It is with a very heavy heart that I pay tribute to a great friend and in many respects my senior brother, Victor Nicholas Ohene Kwaku Newman, OKwaku as I used to call him affectionately.
It all started on a sunny afternoon during the latter part of 1989, when as a young Civil Engineer working with the Ghana Highway Authority (GHA), I was requested by Mr. Kwadwo Baafi, a senior Quantity Surveyor at the then AESC (Both GHA and AESC used to share the Hall of Technology as head offices) to accompany Frank Okyere who had recently returned from UK to run his father’s firm, Oyoko Contractors, to evaluate ongoing rehabilitation works at the Nkrumah Flats in Latebiokorshie.
On our way back from the assignment, Frank (now Ghana’s Ambassador to Japan) drove us into a house at Awudome near the Cemetry to see someone he called a childhood friend. We were met by a calm-mannered man of gentle demeanor who ushered us to the dining table. We struck a chord the very first time we met as he introduced himself to me as VO. The rest they say is History. The details of our brotherly relation will need a whole book to complete.
However, it’s noteworthy to recall that Victor’s prowess as a silent backroom operative was profoundly responsible for two landmark events in the teething stages of the then young democracy. First, Radio Eye smashed the glass ceiling and paved the way for the plethora of independent broadcasting stations that now dominate the media landscape and secondly, Kumepreko, the mammoth demonstration in Accra that shook the very foundation of the Republic.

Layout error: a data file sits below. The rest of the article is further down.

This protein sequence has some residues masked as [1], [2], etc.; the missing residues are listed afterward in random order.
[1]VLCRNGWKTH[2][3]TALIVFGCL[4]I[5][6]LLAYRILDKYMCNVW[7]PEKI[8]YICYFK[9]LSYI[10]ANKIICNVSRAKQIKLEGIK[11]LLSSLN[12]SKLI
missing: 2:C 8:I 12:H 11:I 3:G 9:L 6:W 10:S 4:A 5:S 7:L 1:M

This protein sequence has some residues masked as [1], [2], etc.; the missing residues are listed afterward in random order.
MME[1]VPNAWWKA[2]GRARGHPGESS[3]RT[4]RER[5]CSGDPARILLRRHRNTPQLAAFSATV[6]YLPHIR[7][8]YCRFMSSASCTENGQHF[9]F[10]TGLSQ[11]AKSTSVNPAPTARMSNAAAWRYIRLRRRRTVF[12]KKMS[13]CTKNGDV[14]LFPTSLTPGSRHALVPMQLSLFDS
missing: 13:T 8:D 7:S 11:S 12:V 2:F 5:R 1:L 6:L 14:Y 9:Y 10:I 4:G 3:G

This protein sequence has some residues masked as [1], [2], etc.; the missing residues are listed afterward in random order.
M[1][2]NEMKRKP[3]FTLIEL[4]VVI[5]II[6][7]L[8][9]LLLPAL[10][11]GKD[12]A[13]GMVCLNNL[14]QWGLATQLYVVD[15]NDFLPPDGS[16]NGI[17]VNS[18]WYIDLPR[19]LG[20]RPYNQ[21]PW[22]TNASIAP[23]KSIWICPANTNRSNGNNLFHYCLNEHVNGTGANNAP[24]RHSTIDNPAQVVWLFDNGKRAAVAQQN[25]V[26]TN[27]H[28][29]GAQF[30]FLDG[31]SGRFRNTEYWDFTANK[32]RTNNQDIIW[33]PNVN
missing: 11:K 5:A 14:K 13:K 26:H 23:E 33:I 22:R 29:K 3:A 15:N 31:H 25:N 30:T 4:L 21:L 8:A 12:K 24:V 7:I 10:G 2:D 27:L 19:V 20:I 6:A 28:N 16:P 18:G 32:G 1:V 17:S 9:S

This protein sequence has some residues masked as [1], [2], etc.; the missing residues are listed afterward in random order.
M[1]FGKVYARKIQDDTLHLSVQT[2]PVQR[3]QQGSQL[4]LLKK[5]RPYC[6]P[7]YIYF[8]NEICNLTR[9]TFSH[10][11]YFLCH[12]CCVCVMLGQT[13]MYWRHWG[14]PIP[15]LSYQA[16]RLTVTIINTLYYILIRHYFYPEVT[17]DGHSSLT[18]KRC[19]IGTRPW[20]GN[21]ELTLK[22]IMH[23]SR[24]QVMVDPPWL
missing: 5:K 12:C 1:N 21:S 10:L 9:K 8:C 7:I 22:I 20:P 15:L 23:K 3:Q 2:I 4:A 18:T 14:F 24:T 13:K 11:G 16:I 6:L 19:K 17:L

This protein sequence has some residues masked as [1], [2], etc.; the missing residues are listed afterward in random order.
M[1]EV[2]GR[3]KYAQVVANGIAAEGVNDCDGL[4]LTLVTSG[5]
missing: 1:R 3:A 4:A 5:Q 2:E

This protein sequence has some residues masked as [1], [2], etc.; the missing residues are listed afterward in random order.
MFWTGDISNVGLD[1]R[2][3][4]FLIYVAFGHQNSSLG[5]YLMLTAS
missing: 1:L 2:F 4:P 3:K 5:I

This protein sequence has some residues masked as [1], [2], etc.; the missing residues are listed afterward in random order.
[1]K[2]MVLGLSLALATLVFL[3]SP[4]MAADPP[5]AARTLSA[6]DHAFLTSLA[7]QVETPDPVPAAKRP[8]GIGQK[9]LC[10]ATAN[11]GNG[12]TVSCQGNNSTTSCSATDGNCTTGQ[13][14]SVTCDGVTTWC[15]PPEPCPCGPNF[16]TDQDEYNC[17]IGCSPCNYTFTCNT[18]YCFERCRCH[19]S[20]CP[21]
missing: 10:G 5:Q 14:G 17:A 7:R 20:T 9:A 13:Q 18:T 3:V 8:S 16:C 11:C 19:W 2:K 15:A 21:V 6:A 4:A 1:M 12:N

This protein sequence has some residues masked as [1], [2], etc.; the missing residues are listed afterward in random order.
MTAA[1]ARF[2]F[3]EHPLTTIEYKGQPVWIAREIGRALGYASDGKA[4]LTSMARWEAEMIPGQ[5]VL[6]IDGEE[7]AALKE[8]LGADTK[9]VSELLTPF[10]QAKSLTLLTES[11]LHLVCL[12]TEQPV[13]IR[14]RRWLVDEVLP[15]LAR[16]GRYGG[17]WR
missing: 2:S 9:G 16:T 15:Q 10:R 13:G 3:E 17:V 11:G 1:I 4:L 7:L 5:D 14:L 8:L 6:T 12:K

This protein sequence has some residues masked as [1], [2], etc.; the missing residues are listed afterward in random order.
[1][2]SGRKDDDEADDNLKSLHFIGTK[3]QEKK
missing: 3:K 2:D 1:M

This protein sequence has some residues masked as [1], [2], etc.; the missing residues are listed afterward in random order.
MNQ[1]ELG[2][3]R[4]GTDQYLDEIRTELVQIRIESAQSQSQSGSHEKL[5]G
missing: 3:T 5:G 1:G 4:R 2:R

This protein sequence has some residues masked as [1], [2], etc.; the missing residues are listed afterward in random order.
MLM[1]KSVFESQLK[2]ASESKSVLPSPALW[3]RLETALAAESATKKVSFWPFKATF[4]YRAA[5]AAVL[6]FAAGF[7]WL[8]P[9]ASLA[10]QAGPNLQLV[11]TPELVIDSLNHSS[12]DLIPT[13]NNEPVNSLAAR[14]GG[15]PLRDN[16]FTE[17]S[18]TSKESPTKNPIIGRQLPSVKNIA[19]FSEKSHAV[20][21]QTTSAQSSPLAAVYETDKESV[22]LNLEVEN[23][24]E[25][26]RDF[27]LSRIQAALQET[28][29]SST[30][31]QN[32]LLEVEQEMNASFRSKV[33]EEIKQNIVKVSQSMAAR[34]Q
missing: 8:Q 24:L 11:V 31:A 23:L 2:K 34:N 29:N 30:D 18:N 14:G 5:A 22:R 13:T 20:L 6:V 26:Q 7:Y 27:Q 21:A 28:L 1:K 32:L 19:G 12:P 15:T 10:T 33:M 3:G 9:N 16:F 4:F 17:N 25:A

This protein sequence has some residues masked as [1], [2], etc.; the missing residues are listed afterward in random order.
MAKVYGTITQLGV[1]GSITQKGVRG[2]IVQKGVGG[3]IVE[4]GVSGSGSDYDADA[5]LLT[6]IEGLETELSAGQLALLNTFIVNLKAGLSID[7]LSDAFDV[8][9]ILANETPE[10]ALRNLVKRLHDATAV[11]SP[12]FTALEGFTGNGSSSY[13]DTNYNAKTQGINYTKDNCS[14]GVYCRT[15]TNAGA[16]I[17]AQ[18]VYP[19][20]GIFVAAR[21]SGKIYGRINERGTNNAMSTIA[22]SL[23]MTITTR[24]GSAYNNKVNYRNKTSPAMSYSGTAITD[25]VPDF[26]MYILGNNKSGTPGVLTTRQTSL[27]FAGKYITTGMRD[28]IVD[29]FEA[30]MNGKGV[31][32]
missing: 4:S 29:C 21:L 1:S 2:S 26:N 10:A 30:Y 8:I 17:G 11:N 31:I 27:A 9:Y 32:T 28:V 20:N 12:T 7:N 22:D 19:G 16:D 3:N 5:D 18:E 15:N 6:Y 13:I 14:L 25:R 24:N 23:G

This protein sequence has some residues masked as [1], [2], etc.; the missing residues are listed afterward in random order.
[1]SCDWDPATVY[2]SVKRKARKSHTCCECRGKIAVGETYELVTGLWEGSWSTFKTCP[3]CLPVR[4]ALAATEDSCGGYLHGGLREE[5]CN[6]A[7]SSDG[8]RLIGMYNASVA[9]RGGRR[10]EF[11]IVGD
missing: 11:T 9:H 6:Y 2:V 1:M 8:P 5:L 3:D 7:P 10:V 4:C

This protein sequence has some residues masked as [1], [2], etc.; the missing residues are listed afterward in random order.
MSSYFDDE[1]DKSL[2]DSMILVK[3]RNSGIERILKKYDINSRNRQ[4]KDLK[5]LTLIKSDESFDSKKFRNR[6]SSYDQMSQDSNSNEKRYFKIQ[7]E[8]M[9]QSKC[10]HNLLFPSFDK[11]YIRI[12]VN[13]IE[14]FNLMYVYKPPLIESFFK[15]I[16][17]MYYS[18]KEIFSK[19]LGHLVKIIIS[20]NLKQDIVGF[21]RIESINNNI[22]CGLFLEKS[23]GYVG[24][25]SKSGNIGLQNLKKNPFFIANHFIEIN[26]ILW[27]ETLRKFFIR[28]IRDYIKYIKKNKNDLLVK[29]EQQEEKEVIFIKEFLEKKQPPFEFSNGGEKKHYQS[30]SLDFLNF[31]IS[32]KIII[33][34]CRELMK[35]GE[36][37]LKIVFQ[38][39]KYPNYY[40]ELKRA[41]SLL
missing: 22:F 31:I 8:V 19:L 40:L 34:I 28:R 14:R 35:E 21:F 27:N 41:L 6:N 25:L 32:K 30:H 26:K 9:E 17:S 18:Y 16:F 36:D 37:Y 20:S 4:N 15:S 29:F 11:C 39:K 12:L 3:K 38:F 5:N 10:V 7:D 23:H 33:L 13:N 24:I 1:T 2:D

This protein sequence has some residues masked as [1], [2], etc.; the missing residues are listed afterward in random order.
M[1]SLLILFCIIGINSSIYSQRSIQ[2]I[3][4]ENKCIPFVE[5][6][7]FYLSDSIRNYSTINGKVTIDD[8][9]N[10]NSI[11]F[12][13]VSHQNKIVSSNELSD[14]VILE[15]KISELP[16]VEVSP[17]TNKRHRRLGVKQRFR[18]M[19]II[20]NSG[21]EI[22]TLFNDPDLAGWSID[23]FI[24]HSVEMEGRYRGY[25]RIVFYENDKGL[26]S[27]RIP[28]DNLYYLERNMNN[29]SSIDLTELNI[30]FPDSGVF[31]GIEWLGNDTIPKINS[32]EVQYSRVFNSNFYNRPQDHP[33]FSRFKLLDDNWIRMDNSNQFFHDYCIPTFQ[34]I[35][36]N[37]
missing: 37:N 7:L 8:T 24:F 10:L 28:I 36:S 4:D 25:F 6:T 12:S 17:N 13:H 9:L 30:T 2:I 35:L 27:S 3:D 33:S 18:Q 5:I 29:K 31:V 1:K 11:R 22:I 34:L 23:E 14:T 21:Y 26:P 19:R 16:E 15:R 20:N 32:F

Victor was a man of few words, resolute, and firm in his beliefs. His aversion for material things left a lasting impression on my life. The famous Grey White Beard, the love of Jazz, Club Beer and occasionally the puff of a Cuban Cigar.
Even though he was my senior by some distance we became the closest of buddies, nicely tucked away for hours in his room at the Ghanexim office, adjacent to the CPP Headquarters in Asylum Down. That became the engine room where strategic thinking sessions were conducted with the likes of Alhaji Issaka Inusah, campaign manager, Brigadier Nunoo Mensah, Major Courage Quashigah and myself as we planned for the 1996 General Elections.
After the 1996 elections, was the famous push for Sunyani 1998, the details of which will be exhaustively treated in my impending memoirs. Nevertheless, from the Launch of the Akufo-Addo Project at Osu Ebenezer Presby Hall, through Bawku that morning at Imoro Ayarna’s house, when he burst into uncontrolled laughter following the expressions of Aspirant Akufo-Addo “Guys! Don’t Even Try” as we headed to the restroom; to the skirmishes we endured at dawn at the Sunyani NPP Congress with Mocktar Bamba, Alhaji COP and Efo Tommy. Victor and I went through many memorable experiences together.
Ohene was always available to me emotionally and spiritually in the heady days of the early nineties and especially during my PRESS CONFERENCES of 1999 when only MEN dared to rear their heads.
VO I have you in my heart, but more importantly God has you in his HANDS. May the Almighty God grant you peaceful eternal rest.
RIP Big Bro Ohene Kwaku